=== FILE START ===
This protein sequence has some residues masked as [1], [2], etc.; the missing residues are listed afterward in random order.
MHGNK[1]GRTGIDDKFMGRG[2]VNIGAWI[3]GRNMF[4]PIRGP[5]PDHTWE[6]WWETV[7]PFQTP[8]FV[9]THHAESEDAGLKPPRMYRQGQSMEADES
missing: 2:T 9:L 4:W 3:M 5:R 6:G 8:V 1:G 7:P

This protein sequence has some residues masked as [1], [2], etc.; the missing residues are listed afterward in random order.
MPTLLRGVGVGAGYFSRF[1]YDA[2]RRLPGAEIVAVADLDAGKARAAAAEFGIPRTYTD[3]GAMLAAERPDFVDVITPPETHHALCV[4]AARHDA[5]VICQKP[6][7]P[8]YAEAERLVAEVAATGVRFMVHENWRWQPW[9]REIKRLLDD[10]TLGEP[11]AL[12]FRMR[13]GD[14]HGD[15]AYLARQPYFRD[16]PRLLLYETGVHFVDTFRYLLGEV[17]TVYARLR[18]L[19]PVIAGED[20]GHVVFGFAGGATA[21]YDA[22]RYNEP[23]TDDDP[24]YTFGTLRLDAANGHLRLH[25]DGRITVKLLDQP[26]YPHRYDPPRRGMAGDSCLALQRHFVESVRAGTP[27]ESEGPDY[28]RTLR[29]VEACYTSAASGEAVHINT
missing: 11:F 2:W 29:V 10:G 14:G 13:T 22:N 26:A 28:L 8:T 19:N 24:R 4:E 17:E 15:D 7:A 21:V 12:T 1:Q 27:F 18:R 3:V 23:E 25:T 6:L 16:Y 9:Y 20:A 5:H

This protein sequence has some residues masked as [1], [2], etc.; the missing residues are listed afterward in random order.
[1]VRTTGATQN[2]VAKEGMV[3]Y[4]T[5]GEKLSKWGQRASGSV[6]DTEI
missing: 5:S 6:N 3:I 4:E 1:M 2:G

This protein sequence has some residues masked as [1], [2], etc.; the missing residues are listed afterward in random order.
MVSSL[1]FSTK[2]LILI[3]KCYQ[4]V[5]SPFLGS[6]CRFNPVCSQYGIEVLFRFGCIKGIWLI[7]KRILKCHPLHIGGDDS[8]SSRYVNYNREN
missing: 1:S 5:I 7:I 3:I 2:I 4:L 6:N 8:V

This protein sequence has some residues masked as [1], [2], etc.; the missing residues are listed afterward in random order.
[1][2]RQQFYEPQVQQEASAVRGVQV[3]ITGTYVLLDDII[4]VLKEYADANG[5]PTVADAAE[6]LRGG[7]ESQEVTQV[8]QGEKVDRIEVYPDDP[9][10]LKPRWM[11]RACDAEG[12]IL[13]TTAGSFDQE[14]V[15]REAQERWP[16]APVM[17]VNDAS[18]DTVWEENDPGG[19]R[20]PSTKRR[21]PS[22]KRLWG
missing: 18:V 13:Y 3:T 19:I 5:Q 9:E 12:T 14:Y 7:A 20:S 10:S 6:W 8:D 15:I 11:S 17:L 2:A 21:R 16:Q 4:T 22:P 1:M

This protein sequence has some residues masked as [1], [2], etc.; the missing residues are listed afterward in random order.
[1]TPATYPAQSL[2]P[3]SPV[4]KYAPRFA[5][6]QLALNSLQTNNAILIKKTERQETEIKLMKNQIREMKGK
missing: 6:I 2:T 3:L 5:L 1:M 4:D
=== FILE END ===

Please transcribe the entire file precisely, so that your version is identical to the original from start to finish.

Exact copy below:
This protein sequence has some residues masked as [1], [2], etc.; the missing residues are listed afterward in random order.
MHGNK[1]GRTGIDDKFMGRG[2]VNIGAWI[3]GRNMF[4]PIRGP[5]PDHTWE[6]WWETV[7]PFQTP[8]FV[9]THHAESEDAGLKPPRMYRQGQSMEADES
missing: 2:T 9:L 4:W 3:M 5:R 6:G 8:V 1:G 7:P

This protein sequence has some residues masked as [1], [2], etc.; the missing residues are listed afterward in random order.
MPTLLRGVGVGAGYFSRF[1]YDA[2]RRLPGAEIVAVADLDAGKARAAAAEFGIPRTYTD[3]GAMLAAERPDFVDVITPPETHHALCV[4]AARHDA[5]VICQKP[6][7]P[8]YAEAERLVAEVAATGVRFMVHENWRWQPW[9]REIKRLLDD[10]TLGEP[11]AL[12]FRMR[13]GD[14]HGD[15]AYLARQPYFRD[16]PRLLLYETGVHFVDTFRYLLGEV[17]TVYARLR[18]L[19]PVIAGED[20]GHVVFGFAGGATA[21]YDA[22]RYNEP[23]TDDDP[24]YTFGTLRLDAANGHLRLH[25]DGRITVKLLDQP[26]YPHRYDPPRRGMAGDSCLALQRHFVESVRAGTP[27]ESEGPDY[28]RTLR[29]VEACYTSAASGEAVHINT
missing: 11:F 2:W 29:V 10:G 14:G 13:T 22:N 26:A 28:L 8:T 19:N 24:R 4:E 17:E 15:D 7:A 21:V 12:T 1:Q 27:F 18:R 3:V 23:E 25:T 6:L 16:Y 9:Y 20:A 5:H

This protein sequence has some residues masked as [1], [2], etc.; the missing residues are listed afterward in random order.
[1]VRTTGATQN[2]VAKEGMV[3]Y[4]T[5]GEKLSKWGQRASGSV[6]DTEI
missing: 5:S 6:N 3:I 4:E 1:M 2:G

This protein sequence has some residues masked as [1], [2], etc.; the missing residues are listed afterward in random order.
MVSSL[1]FSTK[2]LILI[3]KCYQ[4]V[5]SPFLGS[6]CRFNPVCSQYGIEVLFRFGCIKGIWLI[7]KRILKCHPLHIGGDDS[8]SSRYVNYNREN
missing: 1:S 5:I 7:I 3:I 2:I 4:L 6:N 8:V

This protein sequence has some residues masked as [1], [2], etc.; the missing residues are listed afterward in random order.
[1][2]RQQFYEPQVQQEASAVRGVQV[3]ITGTYVLLDDII[4]VLKEYADANG[5]PTVADAAE[6]LRGG[7]ESQEVTQV[8]QGEKVDRIEVYPDDP[9][10]LKPRWM[11]RACDAEG[12]IL[13]TTAGSFDQE[14]V[15]REAQERWP[16]APVM[17]VNDAS[18]DTVWEENDPGG[19]R[20]PSTKRR[21]PS[22]KRLWG
missing: 18:V 13:Y 3:T 19:I 5:Q 9:E 12:T 14:Y 7:A 20:S 10:S 6:W 8:D 15:I 11:S 17:L 2:A 21:R 16:Q 4:T 22:P 1:M

This protein sequence has some residues masked as [1], [2], etc.; the missing residues are listed afterward in random order.
[1]TPATYPAQSL[2]P[3]SPV[4]KYAPRFA[5][6]QLALNSLQTNNAILIKKTERQETEIKLMKNQIREMKGK
missing: 6:I 2:T 3:L 5:L 1:M 4:D